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Fox Family: Masters of Education

The FNMI Master of Education Curriculum Leadership program was designed to work with the community in developing educational leaders. When the cohort convocated this year, five women from the same family crossed the stage.

L to R: Jessica Fox (BA/BEd’05, MEd’12), Amanda Fox (BSc’02, UBC: BEd’07, UofL: MEd’12), Genevieve Fox (BA/BEd’03, MEd’12), Jacinta Fox (BA’83, BEd’02, MEd’12), and Samantha Creighton (BA/BEd’03, MEd’12)

     Two generations of Blackfoot women from one family were among the first to convocate this spring from the First Nations, Métis, Inuit (FNMI) Master of Education Curriculum Leadership Program at the University of Lethbridge. Genevieve Fox, her sister Jacinta, daughters Amanda and Jessica, and niece Samantha all credit their families for instilling in them the importance of education.

     “Our parents motivated us,” says Jacinta Fox. “Our brother was one of the first from our reserve to get an education degree.” Five siblings are now university-trained, four as educators.

     Their children followed.

     “When we finished high school there was never any question we were going on,” says Jessica Fox. 

     “It was just a matter of when,” adds Samantha Creighton. “The best part of my education was here at the University. It gave me back my identity. Learning more about our culture and history made me proud. Being with family was motivating in itself.”

     “I could turn to anybody for help,” says Amanda Fox, “my mom, my sister or one of my profs.”

     Learning from Blackfoot elders was invaluable, as was visiting sacred sites throughout southern Alberta: Writing on Stone, Napi’s Playground, Woman’s Buffalo Jump, and others.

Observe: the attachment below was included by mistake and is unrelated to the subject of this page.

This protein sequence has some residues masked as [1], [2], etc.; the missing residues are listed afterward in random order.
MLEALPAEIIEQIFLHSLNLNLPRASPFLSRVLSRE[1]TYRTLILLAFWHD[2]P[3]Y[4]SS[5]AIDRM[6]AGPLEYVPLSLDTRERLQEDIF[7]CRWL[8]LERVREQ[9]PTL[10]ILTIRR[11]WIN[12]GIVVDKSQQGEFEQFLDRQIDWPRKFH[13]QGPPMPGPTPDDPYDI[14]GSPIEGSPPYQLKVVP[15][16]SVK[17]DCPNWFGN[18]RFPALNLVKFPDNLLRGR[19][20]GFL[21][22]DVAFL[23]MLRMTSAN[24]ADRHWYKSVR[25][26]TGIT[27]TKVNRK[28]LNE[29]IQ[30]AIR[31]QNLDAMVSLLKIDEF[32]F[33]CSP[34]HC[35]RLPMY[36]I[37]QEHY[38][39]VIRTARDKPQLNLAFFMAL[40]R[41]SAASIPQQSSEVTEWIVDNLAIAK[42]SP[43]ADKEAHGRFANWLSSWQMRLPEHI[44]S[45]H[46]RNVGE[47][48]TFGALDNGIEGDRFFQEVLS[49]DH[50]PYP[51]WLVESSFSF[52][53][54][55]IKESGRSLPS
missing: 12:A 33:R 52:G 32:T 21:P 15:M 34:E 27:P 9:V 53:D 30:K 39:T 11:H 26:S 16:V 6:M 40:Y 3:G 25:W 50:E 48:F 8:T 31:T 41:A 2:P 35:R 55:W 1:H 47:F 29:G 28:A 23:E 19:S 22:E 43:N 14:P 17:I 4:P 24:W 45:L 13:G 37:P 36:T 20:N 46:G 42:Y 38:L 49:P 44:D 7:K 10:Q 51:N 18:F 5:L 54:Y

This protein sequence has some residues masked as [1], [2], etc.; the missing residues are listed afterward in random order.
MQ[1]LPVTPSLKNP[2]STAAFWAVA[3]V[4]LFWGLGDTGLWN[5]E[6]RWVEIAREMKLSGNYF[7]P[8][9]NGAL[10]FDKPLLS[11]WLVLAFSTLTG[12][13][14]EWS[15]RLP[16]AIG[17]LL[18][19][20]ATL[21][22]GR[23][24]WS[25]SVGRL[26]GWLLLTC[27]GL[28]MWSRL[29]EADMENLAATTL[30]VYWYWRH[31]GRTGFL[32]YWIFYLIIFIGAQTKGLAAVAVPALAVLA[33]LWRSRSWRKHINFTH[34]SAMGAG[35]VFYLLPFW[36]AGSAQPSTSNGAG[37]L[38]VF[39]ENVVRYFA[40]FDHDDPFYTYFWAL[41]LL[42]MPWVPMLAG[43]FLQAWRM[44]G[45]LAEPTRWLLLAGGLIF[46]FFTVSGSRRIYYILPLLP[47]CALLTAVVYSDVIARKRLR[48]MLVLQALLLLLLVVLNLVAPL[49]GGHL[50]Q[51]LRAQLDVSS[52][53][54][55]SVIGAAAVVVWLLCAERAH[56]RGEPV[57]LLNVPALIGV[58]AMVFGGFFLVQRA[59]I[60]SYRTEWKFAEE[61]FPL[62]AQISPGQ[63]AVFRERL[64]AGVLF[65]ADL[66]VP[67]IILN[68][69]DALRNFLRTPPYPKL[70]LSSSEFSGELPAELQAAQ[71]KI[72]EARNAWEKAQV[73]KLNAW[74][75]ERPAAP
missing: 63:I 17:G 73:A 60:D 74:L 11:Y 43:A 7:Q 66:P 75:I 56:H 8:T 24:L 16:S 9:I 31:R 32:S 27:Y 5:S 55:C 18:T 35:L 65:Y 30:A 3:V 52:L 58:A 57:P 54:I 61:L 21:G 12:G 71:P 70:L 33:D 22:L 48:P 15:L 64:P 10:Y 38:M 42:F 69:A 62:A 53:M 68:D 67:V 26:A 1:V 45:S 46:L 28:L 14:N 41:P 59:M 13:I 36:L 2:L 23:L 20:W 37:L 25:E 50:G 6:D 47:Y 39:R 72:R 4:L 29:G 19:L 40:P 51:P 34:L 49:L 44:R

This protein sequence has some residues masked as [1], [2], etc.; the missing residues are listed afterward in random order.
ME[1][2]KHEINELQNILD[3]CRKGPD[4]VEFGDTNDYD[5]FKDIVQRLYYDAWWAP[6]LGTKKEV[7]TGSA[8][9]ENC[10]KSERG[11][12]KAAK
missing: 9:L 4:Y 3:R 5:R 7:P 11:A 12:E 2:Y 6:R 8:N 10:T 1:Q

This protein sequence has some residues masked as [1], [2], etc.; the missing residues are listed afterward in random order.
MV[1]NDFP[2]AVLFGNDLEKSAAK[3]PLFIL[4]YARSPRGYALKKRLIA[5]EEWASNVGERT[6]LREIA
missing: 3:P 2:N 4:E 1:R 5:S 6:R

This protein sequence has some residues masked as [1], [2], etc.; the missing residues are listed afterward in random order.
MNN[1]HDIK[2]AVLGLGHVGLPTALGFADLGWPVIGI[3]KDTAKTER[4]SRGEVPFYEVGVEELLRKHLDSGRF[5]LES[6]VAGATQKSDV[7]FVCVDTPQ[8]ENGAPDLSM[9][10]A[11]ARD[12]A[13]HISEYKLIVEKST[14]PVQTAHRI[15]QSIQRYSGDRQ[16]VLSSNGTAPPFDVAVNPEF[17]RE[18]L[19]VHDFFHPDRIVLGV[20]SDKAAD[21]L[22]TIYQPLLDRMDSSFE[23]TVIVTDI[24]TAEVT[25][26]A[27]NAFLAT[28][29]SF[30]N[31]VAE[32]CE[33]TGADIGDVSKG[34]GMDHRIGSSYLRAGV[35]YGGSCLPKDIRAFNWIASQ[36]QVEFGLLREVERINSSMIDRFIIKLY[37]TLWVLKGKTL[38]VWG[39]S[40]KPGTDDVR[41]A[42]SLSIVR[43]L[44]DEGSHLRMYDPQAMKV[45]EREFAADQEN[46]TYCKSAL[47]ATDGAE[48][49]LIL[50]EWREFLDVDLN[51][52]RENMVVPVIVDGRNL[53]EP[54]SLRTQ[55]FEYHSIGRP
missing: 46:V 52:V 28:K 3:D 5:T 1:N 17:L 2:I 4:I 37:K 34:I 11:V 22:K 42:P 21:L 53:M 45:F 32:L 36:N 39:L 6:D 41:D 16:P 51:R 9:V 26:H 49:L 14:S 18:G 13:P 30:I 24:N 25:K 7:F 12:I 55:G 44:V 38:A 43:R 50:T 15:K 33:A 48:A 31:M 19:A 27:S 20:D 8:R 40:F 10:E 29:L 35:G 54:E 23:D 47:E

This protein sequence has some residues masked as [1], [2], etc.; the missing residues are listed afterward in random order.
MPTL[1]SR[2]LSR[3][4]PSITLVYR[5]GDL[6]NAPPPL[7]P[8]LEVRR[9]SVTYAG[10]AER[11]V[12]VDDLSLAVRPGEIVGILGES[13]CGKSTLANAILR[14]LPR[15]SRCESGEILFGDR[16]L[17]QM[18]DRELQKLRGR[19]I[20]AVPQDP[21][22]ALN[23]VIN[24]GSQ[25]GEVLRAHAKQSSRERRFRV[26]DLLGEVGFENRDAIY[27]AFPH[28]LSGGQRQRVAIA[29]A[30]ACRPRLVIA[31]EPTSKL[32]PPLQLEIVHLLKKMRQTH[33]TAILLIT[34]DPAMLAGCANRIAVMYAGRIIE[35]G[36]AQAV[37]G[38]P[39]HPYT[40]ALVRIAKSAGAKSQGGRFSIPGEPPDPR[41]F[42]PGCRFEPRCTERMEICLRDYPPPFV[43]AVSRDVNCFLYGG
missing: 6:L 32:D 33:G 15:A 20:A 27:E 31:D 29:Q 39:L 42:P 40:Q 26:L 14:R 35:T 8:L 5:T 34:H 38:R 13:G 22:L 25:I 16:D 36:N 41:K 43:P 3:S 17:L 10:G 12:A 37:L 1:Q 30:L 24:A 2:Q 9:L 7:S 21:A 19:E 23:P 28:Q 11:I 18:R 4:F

“We learned about who we are,” says Amanda. 

     “Our children came and experienced the sites with us,” says Jessica. “It’s important to pass lessons from family and elders to the next generation.” As part of her master’s degree, Jessica wrote a children’s book about a visit to Blackfoot grandparents. “We don’t have enough Blackfoot literature at any level, but specifically for young children,” says the Saipoyi Community School teacher.

     “Students can relate if they see themselves in literature,” agrees Genevieve. Thomas King’s Medicine River is one example. “It’s set in Southern Alberta using characters from the Blood Tribe. Something like that makes students appreciate reading.” Genevieve teaches English and Aboriginal Studies at Red Crow College, while working on translating literary terms into Blackfoot, her first language.

     “I took for granted the ability to speak it,” she says. “The FNMI program reinforced that we need to retain it. I’ve come away with a deep appreciation for the language.”

     “Keeping the language alive is my passion,” says Jacinta, who coordinates the Kainai Board of Education Head Start program for three-year-olds. “If we don’t do anything, it’s projected that by 2027 only two percent of our population will be fluent.”

     Samantha infuses Blackfoot knowledge into high school social studies curriculums. “I want students to know where they come from and who they are,” the Red Crow College instructor states. “As long as they know that, they’re going to succeed.”

     Amanda, who teaches at Kainai High School, incorporates Blackfoot learning into science curriculums. “Traditionally we learn through doing,” she says. “We can reach Blackfoot students easier if we teach in traditional ways.”

     “All those things we didn’t know, we’ve learned in the FNMI program,” says Jacinta. “The elders that came in said, ‘We’re transferring this knowledge to you. Now it’s your responsibility to continue that transfer.’”